Proposition 47: California voters approved this measure in November 2014. It downgraded drug possession and some thefts from felonies to misdemeanors and allowed tens of thousands of former offenders to remove felonies from their records. Law enforcement officials claim it allows repeat offenders to break the law with little consequence.
Capital Public Radio file photo
We found there’s certainly truth to Stone’s statement about a recent increase in violent crime, but there are also some important details missing.
Violent crimes include homicide, rape, robbery and aggravated assault.
Overall from 2011 to 2015, California’s violent crime rate increased by 3.1 percent, according to a review of data from the California Department of Justice’s report "Crime in California 2015."
"There’s been an increase there. It’s not huge," said Michael Rushford. president of the Criminal Justice Legal Foundation, a Sacramento-based nonprofit that tracks statewide crime statistics. Rushford believes the state’s early release laws have led to the uptick in crime.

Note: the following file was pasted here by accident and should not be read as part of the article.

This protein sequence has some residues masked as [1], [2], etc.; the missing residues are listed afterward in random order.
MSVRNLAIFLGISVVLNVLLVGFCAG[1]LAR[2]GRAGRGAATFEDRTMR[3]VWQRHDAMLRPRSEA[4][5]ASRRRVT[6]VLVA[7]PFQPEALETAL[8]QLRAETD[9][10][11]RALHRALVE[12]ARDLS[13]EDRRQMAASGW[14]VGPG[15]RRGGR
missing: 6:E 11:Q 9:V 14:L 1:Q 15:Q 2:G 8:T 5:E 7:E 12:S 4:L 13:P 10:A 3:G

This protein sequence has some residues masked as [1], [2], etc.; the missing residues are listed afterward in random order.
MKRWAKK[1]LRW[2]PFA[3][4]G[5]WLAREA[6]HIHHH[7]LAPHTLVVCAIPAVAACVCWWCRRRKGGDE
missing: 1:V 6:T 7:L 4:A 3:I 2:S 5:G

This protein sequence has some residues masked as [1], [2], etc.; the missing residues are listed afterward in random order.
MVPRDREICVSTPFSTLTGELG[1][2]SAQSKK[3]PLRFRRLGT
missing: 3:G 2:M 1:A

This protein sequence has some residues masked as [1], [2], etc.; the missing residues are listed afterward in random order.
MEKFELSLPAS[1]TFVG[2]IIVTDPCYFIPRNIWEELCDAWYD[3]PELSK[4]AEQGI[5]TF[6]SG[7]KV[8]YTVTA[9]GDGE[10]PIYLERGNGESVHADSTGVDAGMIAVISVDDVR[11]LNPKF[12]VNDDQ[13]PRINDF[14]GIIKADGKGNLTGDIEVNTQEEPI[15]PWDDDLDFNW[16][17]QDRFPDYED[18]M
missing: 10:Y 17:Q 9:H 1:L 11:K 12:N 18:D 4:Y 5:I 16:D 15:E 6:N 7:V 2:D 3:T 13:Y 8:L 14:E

While the overall violent crime rate ticked up during this period, that increase was not consistent year-to-year.
In 2012, it went up 2.7 percent from the previous year. In 2013, it dropped 6.5 percent. In 2014, there was a drop of less than one percent followed by an 8.4 percent increase in 2015.
Violent crimes per 100,000 residents
2015 : 426.4 (8.4 percent increase from 2014)
2014 : 393.3 (0.90 percent decrease from 2013)
2013 : 396.9 (6.5 percent decrease from 2012)
2012 : 424.7 (2.7 percent increase from 2011)
SOURCE: California Department of Justice
"Crime has sort of gone up and down," during this period, said Brandon Martin, a research associate who studies crime trends at the Public Policy Institute of California. "Since 2011, only 2012 and 2015 are where we see crime increase for both property and violent crime."
Martin added that despite recent increases, crime rates in California remain near historic lows.